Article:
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Unhappy with service provided by your bank? Please raise your concerns!

Monday, October 03, 2016
By Anand Aras

Anand Aras
CEO, Banking Codes and Standards Board of India

In the modern marketplace, excellence in customer service is the most important tool for any business to flourish. Customer complaints can become the bane or boon of any business, depending on how they are tackled. This holds true for banks as well, given that they are service organizations. Banks are responsible for safeguarding their customers’ banking transactions and assisting them in achieving their financial aspirations. In theory, customers should be treated fairly at all times, and complaints raised by them are supposed to be dealt with courtesy and in a timely fashion. However, as customers we all know that the reality is contrary to theory.

Therefore, in order to protect customers’ rights, Banking Codes and Standards Board of India (BCSBI) formulates and prescribes codes to the banks. Member banks are committed to adhere to these codes and guide customers regarding the same. Unfortunately, according to data from The Annual Report by the Banking Ombudsman 2014-2015, complaints pertaining to non-observance of fair practice codes amount to the largest, with about 29.2 per cent of total complaints received, followed by card-related complaints (21.3 per cent), pensions (6.8 per cent) and levy of charges without prior notice (6.5 per cent).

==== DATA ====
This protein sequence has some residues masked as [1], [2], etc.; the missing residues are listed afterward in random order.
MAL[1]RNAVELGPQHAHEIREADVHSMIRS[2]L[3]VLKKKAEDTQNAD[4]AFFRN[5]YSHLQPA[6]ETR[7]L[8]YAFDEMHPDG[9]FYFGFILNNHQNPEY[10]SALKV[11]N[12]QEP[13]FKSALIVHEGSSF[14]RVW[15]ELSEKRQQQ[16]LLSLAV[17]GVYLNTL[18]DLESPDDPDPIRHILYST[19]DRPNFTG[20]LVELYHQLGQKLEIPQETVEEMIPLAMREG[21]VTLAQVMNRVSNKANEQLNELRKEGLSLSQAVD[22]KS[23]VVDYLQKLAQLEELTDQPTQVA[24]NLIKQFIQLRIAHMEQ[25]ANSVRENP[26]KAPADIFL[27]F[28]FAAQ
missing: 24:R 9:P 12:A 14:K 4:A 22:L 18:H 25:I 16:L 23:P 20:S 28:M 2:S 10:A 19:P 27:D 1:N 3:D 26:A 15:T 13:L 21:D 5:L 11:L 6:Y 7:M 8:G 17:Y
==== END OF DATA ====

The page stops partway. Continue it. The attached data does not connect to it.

However, the relationship between a bank and its customer is one of trust, which is why a robust customer protection framework is indispensible. In its codes, BCSBI has laid down a comprehensive and structured grievance redressal mechanism that safeguards, empowers and protects the customer. However proper education of how customers can best utilize this is lacking, making the entire process counter-productive and more importantly, frustrating.

It is important to know that there is no issue too small or too big to be redressed; it could be something as simple as getting a torn note while performing an ATM transaction to something as significant as being charged excessively on one’s credit card. It is only when customers raise their issues in a constructive manner that they improve the individual banking experience and help enhance the system at large.

Mandatory display requirements
For facilitating the process of registering a complaint, the banking Codes mandates that appropriate arrangements for receiving complaints and suggestions should be made by the bank. Every bank at each of its branches must display the following:
1. The name of the Branch official as also contact details of the Regional Manager/Nodal officer
2. Contact details of the Banking Ombudsman of the area

The Code of Bank’s Commitment to Customers must be given to the customer when he opens an account with the bank. Copy of the Code should also be available at the branch, if customer wishes to peruse.

Your bank is your first point of contact